David Cameron should learn lessons from Scotland and abandon his gamble to hold a referendum on Britain’s membership of the EU, senior politicians and business leaders warn today.
On the eve of the Ukip conference in Doncaster, five former cabinet ministers, the president of the Confederation of British Industry and the chairman of BAE Systems, among others, say a referendum on Europe would cause “considerable uncertainty” and “great political risk for the UK in the coming years”.
Instead, they argue that Britain should unite “in its aims to bring change and reform to the EU” and not to “abandon it”.
The signatories include the politicians Ken Clarke, Charles Kennedy, Lord Mandelson, Alan Johnson and Caroline Spelman. Others include Sir Martin Sorrell, chief executive of the global advertising giant WPP, and Rajay Naik, director of government at the Open University.
The group, whose letter was coordinated by the cross party campaign British Influence, argues that the Scottish referendum has shown the dangers of divisive campaigning. They also released polling showing that, compared with last year, more than half of those questioned believe the UK is more divided than it was last year. Fifty-three per cent also agreed with the statement that “to make sure we move forward together as one country, the divisive arguments over Europe must stop”.
In the letter the businessmen and politicians write: “Another referendum, this time on Europe, could be the next big test for the nation’s future, creating further uncertainty and great political risk for the UK in the coming years.”
The letter notes that further European reforms have now been endorsed by all EU leaders in their agenda for the next five years, because they recognise that this is what the Union needs.
“For the sake of all Europe’s citizens... in a world that has become more challenging and dangerous than at any time since the end of the Cold War, we need those leaders to make the case for change in Europe with more dedication and energy than we have seen in recent years,” they write. “This is the way to ensure Britain stays as a powerful member of a reformed EU.”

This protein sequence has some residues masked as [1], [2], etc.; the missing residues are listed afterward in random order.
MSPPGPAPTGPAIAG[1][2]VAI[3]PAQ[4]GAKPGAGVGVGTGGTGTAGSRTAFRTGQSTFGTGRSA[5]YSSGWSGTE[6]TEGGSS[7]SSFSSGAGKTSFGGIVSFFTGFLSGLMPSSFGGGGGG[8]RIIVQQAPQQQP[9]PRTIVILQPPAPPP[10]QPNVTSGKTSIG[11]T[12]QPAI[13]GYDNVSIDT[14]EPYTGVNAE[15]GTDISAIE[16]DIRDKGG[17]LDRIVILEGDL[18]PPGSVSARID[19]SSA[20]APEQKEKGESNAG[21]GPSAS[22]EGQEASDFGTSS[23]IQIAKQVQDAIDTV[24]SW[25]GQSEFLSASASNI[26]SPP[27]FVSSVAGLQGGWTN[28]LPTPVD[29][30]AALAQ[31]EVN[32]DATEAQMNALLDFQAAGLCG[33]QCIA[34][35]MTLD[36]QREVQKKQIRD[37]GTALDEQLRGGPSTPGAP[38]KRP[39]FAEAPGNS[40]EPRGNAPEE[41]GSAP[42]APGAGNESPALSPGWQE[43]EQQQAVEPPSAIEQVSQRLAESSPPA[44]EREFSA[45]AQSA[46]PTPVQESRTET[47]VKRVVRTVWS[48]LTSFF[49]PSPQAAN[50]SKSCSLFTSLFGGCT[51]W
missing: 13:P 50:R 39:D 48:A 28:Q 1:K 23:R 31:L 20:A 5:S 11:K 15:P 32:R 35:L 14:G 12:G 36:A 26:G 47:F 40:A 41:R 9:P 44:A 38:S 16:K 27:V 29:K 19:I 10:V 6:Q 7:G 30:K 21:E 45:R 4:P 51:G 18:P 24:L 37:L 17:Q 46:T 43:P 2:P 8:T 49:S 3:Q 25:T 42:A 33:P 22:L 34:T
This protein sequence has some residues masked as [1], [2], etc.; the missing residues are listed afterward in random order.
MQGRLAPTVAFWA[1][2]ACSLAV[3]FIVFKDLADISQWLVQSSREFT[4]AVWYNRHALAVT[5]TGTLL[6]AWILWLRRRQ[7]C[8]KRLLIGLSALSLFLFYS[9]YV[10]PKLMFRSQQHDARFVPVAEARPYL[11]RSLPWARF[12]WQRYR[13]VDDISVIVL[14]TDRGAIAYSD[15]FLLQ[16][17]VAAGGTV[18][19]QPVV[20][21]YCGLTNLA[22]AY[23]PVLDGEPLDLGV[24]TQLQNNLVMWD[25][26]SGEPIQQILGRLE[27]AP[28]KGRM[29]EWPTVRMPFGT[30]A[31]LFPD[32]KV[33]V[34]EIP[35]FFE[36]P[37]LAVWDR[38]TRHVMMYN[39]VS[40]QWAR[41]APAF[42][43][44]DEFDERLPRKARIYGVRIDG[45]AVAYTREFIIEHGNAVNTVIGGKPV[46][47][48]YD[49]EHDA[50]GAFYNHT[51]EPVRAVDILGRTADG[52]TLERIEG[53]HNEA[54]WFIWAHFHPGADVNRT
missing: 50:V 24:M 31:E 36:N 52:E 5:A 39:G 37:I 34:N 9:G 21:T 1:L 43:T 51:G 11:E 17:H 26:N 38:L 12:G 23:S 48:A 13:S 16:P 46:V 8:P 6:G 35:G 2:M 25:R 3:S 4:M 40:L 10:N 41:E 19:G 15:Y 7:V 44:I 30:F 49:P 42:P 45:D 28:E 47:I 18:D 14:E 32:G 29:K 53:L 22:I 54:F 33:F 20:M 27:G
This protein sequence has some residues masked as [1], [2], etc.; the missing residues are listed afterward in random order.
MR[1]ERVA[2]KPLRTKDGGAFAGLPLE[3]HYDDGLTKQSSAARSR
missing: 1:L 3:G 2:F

Those behind the letter believe it is important that the pro-EU message, which is endorsed by a large proportion of the public, is not drowned out in the run-up to the general election, with Ukip and its anti-European agenda getting the lion’s share of coverage.
Clacton by-election: ‘Up to 1,000’ at Ukip meeting
Hundreds of people packed a hall in Clacton tonight to hear Ukip leader Nigel Farage and Douglas Carswell, who defected from the Tories, pour scorn on the main parties. Mr Carswell is standing for Ukip in a by-election on 9 October that was triggered by his defection.
All 700 tickets were taken, and organisers estimated that the numbers in the Clacton Coastal Academy hall could have been up to 1,000 with “standing room only”.
Ukip spokesman Michael Heaver said that about 90 per cent of the audience had raised their hand when asked to do so if they were not a member of the party.
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